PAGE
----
Newsletter No. 7 — May 2008

Due to uncertainty regarding the future of George Dibbern’s book Quest, this newsletter is later than I intended. As I mentioned previously, a new edition was planned for the first quarter of 2008. Unfortunately things did not work out as planned, so now there is a new plan – with a new publisher (me!), the target date for release being July 15, 2008. On the other hand, where you lose in one aspect you often win in another. Recently, to my great surprise and delight, Rüdiger von Fritsch, the godson of Doe von Fritsch, tracked me down and has generously provided some photos from his godmother’s collection. This will enable me to include newly acquired photos from the period covered by Quest. As soon as the new Quest is available, believe me, you will hear about it!

Through contact with Rüdiger von Fritsch and with Dr. Jutta Failing (biographer of Dorothée von Fritsch) it has been brought to my attention—much to my embarrassment —that the woman in the following photo included in Dark Sun is incorrectly identified as Doe von Fritsch—despite all my efforts to check and double check. It becomes obvious when one sees photos of the real Doe von Fritsch.

Te Rapunga with Dibbern, Mis-identified woman, Schramm
Te Rapunga with Dibbern, mis-identified woman, von Fritsch, Schramm

So now we have a new mystery: who is that woman?! From other photos it appears she was a friend of Doe’s from Germany, so perhaps Doe herself took this photo. With the way things work in the Dibbern saga, I wouldn’t be surprised if the answer appears some day…

According to Thomas Cazentre at the Bibliothèque Nationale de France, from whom I received a surprise email, Professor René Étiemble (1909-2002), was the founder of comparative literature studies in France. He lived and taught in the US (Chicago) in the late 1930s and early 40s. There he was in touch with Henry Miller. In 1942 Étiemble moved to Alexandria, Egypt, where he stayed for about six years and created a review, named Valeurs: revue de critique et de littérature. When Miller discovered Quest in 1945, he must have written to Étiemble about Dibbern. This resulted in Étiemble writing and publishing an article about George Dibbern’s flag and passport, and sending a copy to Henry Miller.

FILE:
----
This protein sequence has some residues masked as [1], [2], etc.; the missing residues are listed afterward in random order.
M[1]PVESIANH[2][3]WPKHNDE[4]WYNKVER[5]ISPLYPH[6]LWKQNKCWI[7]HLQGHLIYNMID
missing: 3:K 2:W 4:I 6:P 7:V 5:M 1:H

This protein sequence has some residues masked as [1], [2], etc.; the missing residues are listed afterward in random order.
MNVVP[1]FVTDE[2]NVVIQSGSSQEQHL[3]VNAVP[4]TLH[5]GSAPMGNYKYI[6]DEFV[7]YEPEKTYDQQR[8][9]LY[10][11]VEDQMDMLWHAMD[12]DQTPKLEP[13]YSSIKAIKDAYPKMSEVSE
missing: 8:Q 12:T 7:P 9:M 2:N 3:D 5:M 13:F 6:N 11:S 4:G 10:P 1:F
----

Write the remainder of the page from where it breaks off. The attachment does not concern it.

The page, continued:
Miller’s response from Big Sur, California dated 11/27/1947 was as follows:

Was more than delighted to get that clipping on George Dibbern—excellent ! I wish you could dig up a half dozen of them for me, could you ? I would pay the magazine for their service. (I see it came out in April !). To save time, should you get more, send one to Dibbern […] And another to M. Guy Josi—Éditions Denoël—12 rue Amélie, Paris. They may bring out Quest in French, should Girodias or Éditions du Chène fail to do so. I am now hoping to get a new publisher for the American edition of Quest. It is being translated for publication now in Dutch and in German.

Neither the French nor the Dutch versions materialized. It was only after Dibbern’s death that a German edition appeared, in 1965. As for an English language reprint, it’s been a long time coming, but there will be a new edition of Quest! I promise.

Erika G.

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